Shear Strength of Soils

Shear Strength of Soils

Copyright: © 2015 |Pages: 64
DOI: 10.4018/978-1-4666-6505-7.ch005
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Abstract

Shear strength is a very important property of soils. The concept is used by geotechnical engineers in estimating the bearing capacity of foundations and in assessing the stability of retaining walls, slopes, and embankments and the design and construction of highway and airfield pavements. The shear strength of a soil can be regarded as its intrinsic capacity to resist failure when forces act on the soil mass. The strength is a function of the type as well as the physico-chemical make-up of the soil. This chapter explores the strength theories that are used in geotechnical engineering and which derive essentially from the classical theories of elasticity and plasticity. Such theories are usually modified when used by soil engineers in recognition of the discrete and multi-phase nature of soil deposits. It is important therefore to understand some of the fundamental concepts or hypothesis of continuum mechanics to be able to appreciate the limitations and applicability of strength theories in geotechnical engineering.
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5.1 Stress Concepts

Stress is defined as force per unit area. As was explained in chapter 4, the stress at a point is uniquely defined by specifying the magnitude and direction of a single vector having the units of force per unit elemental area, Chapter 4, Figure 1(a). In engineering, it is found more useful to define stress at a point in terms of the direct and shear components of stress acting normally and tangentially to the six faces of an elemental prism. The components of stress are then three normal stresses σxx, σyy, σzz and three pairs of reciprocally equal tangential stresses, σxy = σyx; σxz = σzx; σyz = σzy, Chapter 4, Figure 1(b).

Figure 1.

Plane stress loading

5.1.1 Principal Stresses

As stated in Chapter 4, it is possible to have a prism which is oriented in such a way that the shear components of stress are zero. The normal stresses so obtained are called principal stresses. The relationship between the principal stresses and the corresponding conjugate stresses can be obtained by considering the equilibrium of forces acting on an oblique plane which is arbitrarily inclined to the faces of the parallelopiped as in Figure1 in Chapter 4 and with direction cosines l, m and n. This can be derived more easily for a two-dimensional state of stress.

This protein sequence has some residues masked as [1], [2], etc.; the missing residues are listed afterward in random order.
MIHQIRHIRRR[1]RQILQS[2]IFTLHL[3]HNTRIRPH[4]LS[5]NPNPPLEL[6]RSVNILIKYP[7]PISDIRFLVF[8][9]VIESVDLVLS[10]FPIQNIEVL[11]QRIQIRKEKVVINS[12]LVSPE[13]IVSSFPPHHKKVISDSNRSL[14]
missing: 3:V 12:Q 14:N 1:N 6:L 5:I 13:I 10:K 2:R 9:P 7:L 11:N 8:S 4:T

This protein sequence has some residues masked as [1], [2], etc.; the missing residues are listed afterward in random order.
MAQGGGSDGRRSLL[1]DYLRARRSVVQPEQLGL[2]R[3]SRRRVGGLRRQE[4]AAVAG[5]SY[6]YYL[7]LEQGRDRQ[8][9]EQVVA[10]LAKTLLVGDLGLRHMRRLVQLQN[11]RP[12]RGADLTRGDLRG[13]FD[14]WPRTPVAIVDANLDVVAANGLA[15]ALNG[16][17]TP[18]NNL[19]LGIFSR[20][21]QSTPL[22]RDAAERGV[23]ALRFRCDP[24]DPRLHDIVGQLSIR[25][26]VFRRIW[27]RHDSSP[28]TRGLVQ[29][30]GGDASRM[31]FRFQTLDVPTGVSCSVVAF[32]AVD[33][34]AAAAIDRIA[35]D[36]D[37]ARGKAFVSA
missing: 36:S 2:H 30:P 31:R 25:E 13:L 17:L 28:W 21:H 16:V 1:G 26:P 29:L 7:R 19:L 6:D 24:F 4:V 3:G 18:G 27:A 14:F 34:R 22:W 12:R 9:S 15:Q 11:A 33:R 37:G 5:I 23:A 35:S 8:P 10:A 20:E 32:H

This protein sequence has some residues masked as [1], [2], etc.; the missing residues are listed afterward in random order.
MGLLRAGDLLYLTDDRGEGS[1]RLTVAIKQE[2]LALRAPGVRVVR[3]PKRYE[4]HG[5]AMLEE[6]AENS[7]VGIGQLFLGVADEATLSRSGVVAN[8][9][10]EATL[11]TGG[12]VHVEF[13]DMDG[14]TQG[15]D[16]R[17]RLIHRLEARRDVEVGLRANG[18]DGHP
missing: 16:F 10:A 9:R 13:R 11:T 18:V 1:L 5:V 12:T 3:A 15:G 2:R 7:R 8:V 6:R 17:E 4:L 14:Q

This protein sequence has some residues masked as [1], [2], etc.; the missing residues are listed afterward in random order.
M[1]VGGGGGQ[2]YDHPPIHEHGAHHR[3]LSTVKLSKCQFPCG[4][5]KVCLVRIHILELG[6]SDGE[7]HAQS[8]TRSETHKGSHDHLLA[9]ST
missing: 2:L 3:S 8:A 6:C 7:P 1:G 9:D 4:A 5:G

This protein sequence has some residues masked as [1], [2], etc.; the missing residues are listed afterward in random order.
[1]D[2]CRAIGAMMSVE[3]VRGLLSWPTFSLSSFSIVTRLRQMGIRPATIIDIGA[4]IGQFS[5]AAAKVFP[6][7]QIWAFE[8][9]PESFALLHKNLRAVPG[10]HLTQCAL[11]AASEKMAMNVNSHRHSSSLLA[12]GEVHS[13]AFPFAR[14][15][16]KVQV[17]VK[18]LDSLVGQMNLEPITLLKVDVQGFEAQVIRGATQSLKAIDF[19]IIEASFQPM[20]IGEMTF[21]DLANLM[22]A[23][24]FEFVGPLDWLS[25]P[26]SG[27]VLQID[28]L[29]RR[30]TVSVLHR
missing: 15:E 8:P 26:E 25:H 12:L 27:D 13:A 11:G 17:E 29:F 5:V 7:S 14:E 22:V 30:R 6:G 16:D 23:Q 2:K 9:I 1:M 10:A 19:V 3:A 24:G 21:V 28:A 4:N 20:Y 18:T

Let us consider a 2-dimensional state of stress as shown in Figure 1. It is assumed that the stresses normal to the plane of this paper are zero i.e. σz = 0; τxz = 0; τzy = 0. Consider the equilibrium of forces on the plane which makes an angle with the vertical, Figure 2.

(5.1a)
Figure 2.

Plane stresses in different orientations

where

ΔAn = Area of the inclined plane.

If we divide by ΔAn, Equation 5.1a becomes

(5.1b)

From trigonometry, we have the following identities

;

Substituting the above identifies in Equation 5.1b and rearranging we have

(5.1c)

Considering forces parallel to the inclined plane we have

Therefore

Dividing by ΔAn gives

Using trigonometric identities we have

(5.2a)

Differentiate Equation 5.1c with respect to θ

i.e.

(5.2b)

This is the plane at which σn is maximum or minimum i.e. the principal plane. The principal stresses represent the maximum and minimum values of all the stresses at the given point: the axes are commonly designated so that σ1 ≥ σ2 ≥ σ3.

5.1.1.1 Principal Planes and Principal Stresses

For the plane stress loading, the Principal Planes are the two planes where the normal stress (σ) is the maximum or minimum. Usually

  • There are no shear stresses on principal planes.

  • The two planes are mutually perpendicular.

  • The orientations of the planes (θp) are given by:

    5.3

which gives two values (θp1 and θp2)

The Principal stresses are the normal stresses (σ) acting on the principal planes and are given as

(5.4a)
(5.4b) where

(5.4c)

5.1.1.2 Maximum Shear (τmax)

Similarly it is possible to have three planes on which the shear rather than the normal stresses are at maximum. Such stresses are called the maximum shear stresses. For plane stress loading, the maximum shear stress occurs on two mutually perpendicular planes and the orientations of the two planes (θs) are given by:

(5.5) which gives two values (θs1 and θs2) i.e.

τmax = R(5.6a)

The planes are related by

The values of τmax can also be obtained in terms of principal stresses using equation 5.2

(5.6b)

For a 3-D case, the principal shear stresses are given by

;
;
(5.6c)

The angular distortions on the planes of maximum shear are

;
;
(5.6d)
  • Problem 5.1: Stress at a Point.

The principal stresses on a prism of soil are 20 kN/m2 and 12 kN/m2. Determine the normal and shear stresses on a plane which makes an angle of 30o with the horizontal plane.

Solution:

Using Equation 5.1c we have

Similarly Equation 5.2 gives

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